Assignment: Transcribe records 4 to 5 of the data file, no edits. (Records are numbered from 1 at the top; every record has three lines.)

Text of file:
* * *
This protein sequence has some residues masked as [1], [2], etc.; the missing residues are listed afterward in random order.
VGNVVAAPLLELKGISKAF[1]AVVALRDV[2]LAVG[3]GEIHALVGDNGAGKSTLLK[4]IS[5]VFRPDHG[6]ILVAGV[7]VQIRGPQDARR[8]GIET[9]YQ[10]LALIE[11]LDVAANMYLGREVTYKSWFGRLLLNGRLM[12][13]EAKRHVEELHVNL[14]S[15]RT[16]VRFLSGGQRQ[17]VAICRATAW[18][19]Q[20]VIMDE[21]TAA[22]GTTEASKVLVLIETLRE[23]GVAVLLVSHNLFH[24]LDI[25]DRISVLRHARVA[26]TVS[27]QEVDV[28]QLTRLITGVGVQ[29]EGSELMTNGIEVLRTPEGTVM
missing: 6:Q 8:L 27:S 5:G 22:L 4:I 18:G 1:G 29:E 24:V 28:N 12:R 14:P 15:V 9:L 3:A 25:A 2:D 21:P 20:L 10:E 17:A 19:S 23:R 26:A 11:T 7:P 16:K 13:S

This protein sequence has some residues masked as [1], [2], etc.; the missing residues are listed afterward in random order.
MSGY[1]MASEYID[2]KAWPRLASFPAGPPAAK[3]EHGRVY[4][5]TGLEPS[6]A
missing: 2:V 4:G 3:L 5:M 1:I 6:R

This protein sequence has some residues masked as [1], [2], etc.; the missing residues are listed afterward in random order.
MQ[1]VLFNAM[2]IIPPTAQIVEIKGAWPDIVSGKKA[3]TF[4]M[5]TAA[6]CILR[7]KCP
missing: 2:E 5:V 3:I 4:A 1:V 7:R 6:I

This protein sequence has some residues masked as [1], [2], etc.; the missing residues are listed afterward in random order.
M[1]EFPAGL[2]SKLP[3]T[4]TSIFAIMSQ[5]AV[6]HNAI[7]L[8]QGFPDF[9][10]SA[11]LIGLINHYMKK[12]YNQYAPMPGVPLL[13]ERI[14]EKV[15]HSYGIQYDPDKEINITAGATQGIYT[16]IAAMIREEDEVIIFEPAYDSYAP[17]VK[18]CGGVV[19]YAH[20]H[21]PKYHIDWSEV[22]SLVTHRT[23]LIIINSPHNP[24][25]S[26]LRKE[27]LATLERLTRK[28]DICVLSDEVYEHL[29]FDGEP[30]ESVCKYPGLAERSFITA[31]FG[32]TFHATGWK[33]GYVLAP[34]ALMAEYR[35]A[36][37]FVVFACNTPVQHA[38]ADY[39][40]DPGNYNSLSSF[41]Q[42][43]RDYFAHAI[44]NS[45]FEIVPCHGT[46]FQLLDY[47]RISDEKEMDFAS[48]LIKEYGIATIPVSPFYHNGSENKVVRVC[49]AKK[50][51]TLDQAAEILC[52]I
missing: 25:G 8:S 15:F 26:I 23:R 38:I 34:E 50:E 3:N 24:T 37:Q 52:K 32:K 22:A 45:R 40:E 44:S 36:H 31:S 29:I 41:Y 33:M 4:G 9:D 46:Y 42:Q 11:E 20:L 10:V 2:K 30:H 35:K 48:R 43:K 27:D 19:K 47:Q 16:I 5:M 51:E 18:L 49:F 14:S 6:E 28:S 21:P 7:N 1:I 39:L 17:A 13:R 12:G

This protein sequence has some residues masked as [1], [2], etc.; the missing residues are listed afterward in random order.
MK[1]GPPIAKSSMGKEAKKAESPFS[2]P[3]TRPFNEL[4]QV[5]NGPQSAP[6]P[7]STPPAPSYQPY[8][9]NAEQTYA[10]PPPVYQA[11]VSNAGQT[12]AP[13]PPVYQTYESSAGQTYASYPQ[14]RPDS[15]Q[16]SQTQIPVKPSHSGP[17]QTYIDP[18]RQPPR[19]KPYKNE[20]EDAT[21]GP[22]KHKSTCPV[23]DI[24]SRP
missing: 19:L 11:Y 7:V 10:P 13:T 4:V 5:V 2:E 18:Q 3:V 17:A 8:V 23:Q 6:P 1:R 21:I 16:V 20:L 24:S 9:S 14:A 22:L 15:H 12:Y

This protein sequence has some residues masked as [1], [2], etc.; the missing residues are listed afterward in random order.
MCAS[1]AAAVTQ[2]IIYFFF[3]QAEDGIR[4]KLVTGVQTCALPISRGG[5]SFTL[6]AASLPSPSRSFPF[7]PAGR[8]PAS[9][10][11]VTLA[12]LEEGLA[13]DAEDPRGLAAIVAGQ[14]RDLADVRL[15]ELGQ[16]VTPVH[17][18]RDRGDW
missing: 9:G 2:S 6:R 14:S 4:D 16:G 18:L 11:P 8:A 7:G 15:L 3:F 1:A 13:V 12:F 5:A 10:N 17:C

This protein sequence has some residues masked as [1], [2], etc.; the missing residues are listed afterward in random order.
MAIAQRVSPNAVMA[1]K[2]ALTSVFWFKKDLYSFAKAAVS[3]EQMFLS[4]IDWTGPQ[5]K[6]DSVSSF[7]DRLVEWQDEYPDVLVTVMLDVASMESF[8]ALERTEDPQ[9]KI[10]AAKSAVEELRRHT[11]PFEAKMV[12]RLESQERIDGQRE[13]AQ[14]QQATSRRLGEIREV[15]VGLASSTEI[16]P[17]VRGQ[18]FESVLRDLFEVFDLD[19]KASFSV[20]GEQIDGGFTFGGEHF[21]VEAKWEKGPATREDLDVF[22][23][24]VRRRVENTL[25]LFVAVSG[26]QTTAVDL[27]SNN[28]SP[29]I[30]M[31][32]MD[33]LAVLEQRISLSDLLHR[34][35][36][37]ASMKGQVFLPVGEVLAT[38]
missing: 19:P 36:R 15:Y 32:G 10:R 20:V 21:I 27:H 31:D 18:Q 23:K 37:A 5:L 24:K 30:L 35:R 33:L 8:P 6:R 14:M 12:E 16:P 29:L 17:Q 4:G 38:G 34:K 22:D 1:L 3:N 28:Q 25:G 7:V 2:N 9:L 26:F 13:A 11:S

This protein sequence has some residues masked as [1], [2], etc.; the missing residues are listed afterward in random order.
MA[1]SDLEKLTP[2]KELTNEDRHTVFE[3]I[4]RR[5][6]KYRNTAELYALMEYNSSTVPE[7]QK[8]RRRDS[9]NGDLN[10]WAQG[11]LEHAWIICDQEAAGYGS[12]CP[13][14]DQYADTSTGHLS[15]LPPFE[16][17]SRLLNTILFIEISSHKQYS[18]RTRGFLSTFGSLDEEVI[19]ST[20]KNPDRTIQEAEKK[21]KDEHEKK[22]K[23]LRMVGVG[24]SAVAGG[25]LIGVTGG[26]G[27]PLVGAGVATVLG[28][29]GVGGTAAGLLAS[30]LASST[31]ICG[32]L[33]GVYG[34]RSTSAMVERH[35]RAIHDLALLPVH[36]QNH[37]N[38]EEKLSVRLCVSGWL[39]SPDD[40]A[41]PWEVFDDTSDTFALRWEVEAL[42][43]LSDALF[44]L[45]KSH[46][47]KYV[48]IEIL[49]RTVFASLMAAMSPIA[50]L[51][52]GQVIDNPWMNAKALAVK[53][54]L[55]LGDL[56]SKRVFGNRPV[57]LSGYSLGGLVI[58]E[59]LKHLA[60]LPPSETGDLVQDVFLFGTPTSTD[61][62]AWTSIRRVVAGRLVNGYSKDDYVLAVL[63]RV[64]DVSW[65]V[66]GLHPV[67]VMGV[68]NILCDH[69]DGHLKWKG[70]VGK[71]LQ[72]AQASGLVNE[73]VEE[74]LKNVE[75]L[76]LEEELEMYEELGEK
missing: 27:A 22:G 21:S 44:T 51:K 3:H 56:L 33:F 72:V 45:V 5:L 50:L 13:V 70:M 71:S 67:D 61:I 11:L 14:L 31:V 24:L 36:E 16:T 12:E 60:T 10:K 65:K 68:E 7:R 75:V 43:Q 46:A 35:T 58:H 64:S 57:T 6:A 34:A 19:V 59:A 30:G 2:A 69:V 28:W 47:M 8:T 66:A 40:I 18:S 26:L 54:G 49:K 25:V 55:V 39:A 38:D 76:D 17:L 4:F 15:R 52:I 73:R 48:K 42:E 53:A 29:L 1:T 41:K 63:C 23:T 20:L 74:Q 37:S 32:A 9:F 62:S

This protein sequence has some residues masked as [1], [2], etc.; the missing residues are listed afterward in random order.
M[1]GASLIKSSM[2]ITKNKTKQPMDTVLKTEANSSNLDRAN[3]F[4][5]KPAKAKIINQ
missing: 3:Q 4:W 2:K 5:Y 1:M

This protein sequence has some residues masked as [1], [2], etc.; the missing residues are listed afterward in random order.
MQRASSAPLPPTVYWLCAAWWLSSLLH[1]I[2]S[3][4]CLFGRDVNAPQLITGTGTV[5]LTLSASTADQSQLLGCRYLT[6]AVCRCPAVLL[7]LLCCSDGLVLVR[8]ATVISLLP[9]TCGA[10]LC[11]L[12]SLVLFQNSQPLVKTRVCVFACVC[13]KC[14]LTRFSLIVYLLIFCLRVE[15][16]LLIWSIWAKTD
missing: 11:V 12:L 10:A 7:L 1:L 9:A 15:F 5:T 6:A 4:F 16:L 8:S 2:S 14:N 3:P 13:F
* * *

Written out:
This protein sequence has some residues masked as [1], [2], etc.; the missing residues are listed afterward in random order.
M[1]EFPAGL[2]SKLP[3]T[4]TSIFAIMSQ[5]AV[6]HNAI[7]L[8]QGFPDF[9][10]SA[11]LIGLINHYMKK[12]YNQYAPMPGVPLL[13]ERI[14]EKV[15]HSYGIQYDPDKEINITAGATQGIYT[16]IAAMIREEDEVIIFEPAYDSYAP[17]VK[18]CGGVV[19]YAH[20]H[21]PKYHIDWSEV[22]SLVTHRT[23]LIIINSPHNP[24][25]S[26]LRKE[27]LATLERLTRK[28]DICVLSDEVYEHL[29]FDGEP[30]ESVCKYPGLAERSFITA[31]FG[32]TFHATGWK[33]GYVLAP[34]ALMAEYR[35]A[36][37]FVVFACNTPVQHA[38]ADY[39][40]DPGNYNSLSSF[41]Q[42][43]RDYFAHAI[44]NS[45]FEIVPCHGT[46]FQLLDY[47]RISDEKEMDFAS[48]LIKEYGIATIPVSPFYHNGSENKVVRVC[49]AKK[50][51]TLDQAAEILC[52]I
missing: 25:G 8:S 15:F 26:I 23:R 38:I 34:E 50:E 3:N 24:T 37:Q 52:K 32:K 22:A 45:R 40:E 44:S 36:H 31:S 29:I 41:Y 33:M 4:G 9:D 46:Y 42:Q 11:E 20:L 10:V 2:K 30:H 35:K 48:R 43:K 27:D 19:K 47:Q 16:I 5:M 51:E 18:L 49:F 14:S 6:E 28:S 21:P 7:N 1:I 39:L 17:A 13:R 12:G

This protein sequence has some residues masked as [1], [2], etc.; the missing residues are listed afterward in random order.
MK[1]GPPIAKSSMGKEAKKAESPFS[2]P[3]TRPFNEL[4]QV[5]NGPQSAP[6]P[7]STPPAPSYQPY[8][9]NAEQTYA[10]PPPVYQA[11]VSNAGQT[12]AP[13]PPVYQTYESSAGQTYASYPQ[14]RPDS[15]Q[16]SQTQIPVKPSHSGP[17]QTYIDP[18]RQPPR[19]KPYKNE[20]EDAT[21]GP[22]KHKSTCPV[23]DI[24]SRP
missing: 19:L 11:Y 7:V 10:P 13:T 4:V 5:V 2:E 18:Q 3:V 17:A 8:V 23:Q 6:P 1:R 21:I 16:V 20:L 24:S 9:S 14:A 22:L 15:H 12:Y